That was the last I heard of Jack. Until now, almost twenty-years later. Fate had dropped me into a scene with an old friend, and I’d have to write my own script this time.

Inside the bookstore in Missoula, Montana, where my company had a land deal pending, I located a copy of Jackson’s book, Under the Badlands Moon. The jacket photo showed a smiling, good-looking man with longish but nicely-groomed hair and an impressive handlebar mustache. According to the cover blurb, this was Jack’s third western novel, set in the early 1900s, with a continuing character, Sturgis Healy, United States Marshall. Writers whose names were unfamiliar to me had penned lines of praise for Jack’s work. They called his prose spare, historically accurate, in the tradition of Zane Grey. One wrote, “Redfield’s protagonist, Sturgis Healy, is a man’s man, but women readers are charmed by his romantic and sensitive side.”

There was that word sensitive again.

The author’s bio revealed a Jack of all trades: guitarist and singer, composer, poet, ranch hand, rodeo bronco buster, cattle drover, wheat harvester, and, like me, a husband and father of two daughters. He’d graduated from Montana State, had bit roles in two movies, founded a western writer’s workshop, and his chapbook of cowboy poetry had garnered awards and accolades. Our childhood games had reaped pay dirt for him.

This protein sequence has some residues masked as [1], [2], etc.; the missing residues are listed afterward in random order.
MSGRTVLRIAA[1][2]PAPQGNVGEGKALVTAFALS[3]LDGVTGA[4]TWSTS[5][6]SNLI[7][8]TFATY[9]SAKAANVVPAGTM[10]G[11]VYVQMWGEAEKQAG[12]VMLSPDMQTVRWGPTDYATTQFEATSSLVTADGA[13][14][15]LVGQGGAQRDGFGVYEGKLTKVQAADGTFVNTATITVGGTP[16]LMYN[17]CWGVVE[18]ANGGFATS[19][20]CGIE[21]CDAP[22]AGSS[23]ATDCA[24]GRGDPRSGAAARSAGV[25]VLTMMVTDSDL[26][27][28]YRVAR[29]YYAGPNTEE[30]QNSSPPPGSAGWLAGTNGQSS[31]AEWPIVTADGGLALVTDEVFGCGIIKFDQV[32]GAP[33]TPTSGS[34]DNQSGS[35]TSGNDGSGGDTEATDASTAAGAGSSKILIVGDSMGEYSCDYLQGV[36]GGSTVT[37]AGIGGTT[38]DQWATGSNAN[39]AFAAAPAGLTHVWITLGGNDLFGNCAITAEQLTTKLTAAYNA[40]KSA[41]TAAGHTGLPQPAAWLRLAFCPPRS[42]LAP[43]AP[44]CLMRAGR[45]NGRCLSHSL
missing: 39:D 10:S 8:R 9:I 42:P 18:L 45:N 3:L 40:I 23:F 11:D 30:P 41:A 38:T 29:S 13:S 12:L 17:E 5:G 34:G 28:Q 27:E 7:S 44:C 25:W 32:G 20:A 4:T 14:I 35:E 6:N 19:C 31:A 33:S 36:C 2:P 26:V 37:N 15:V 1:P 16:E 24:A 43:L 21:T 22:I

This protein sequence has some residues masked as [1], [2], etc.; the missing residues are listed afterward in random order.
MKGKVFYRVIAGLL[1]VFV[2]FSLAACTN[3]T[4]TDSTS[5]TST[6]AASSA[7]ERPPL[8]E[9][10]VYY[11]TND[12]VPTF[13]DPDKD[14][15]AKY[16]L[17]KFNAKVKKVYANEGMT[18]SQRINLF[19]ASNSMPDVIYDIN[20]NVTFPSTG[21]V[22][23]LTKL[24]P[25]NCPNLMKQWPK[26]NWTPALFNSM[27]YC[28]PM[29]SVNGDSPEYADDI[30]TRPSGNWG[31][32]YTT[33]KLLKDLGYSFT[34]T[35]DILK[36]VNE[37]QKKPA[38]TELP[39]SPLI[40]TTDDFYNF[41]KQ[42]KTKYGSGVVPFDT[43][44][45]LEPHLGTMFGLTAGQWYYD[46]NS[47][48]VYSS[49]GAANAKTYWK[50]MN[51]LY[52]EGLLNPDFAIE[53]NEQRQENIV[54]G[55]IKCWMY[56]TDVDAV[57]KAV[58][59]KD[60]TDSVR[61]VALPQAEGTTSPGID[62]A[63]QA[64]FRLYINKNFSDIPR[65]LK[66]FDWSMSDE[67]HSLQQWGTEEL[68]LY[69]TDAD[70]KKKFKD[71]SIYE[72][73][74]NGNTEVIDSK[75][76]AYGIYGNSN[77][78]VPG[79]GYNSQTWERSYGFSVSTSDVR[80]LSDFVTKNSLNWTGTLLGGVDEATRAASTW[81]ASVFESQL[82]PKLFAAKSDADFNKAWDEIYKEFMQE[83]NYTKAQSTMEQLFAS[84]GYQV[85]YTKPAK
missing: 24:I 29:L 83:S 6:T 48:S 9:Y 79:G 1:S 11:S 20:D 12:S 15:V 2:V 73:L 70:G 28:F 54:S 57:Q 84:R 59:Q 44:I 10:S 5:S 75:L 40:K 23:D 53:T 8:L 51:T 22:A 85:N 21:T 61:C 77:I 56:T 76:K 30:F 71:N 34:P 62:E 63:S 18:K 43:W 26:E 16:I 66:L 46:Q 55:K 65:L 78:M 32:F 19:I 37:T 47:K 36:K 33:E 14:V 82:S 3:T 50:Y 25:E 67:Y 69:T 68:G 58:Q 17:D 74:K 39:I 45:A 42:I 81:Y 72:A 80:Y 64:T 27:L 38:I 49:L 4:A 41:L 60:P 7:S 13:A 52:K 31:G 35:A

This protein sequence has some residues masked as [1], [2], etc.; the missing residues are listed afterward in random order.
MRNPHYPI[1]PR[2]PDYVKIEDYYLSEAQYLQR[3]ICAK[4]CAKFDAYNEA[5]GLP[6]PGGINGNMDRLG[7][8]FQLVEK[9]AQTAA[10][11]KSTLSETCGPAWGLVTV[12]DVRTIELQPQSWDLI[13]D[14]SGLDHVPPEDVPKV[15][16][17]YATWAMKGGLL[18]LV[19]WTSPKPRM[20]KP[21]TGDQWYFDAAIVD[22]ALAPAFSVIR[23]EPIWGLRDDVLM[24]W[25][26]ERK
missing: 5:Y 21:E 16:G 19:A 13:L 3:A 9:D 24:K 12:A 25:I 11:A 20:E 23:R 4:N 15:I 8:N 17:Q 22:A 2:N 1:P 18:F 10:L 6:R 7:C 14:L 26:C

Tucking a copy of Jack’s book under my arm, I went to find his other novels. The first, One Man Posse, introduced Sturgis Healy, and the second, Graveyard Rendezvous, continued the lawman’s adventures. The poetry section didn’t yield Jack’s chapbook, but poetry wasn’t my favorite reading anyway.

After purchasing my books, I headed for the rear of the store. Seated at a table with a stack of books and a western hat in front of him, Jackson wore a fringed leather jacket and a braided string tie with a turquoise and silver clip.

A portly man in line shielded me from Jack’s view. When the man collected his autographed book and walked away, Jack ducked his head to the floor for something. I quickly placed my open book on the table. He surfaced, took a swig of water from a bottle and then picked up his pen. With a brief glance at me and then down again, he asked, “How would you like this signed?”

“How about ‘To Roy Rogers, King of the Cowboys.’”

Jack’s head jerked up, and his weathered face crinkled in amusement. He squinted, sizing me up, then formed an imaginary pistol with his thumb and forefinger and took aim. Rising behind the table, still taller than me, he curled his upper lip and snarled, “Put ‘em up, you yellow-bellied varmint. I’ve been trackin’ you half my life and here you walk right into my trap.”

Undaunted, I pulled a pair of invisible six-shooters. “You dirty double-crossing ornery cuss; you ain’t takin’ me alive.”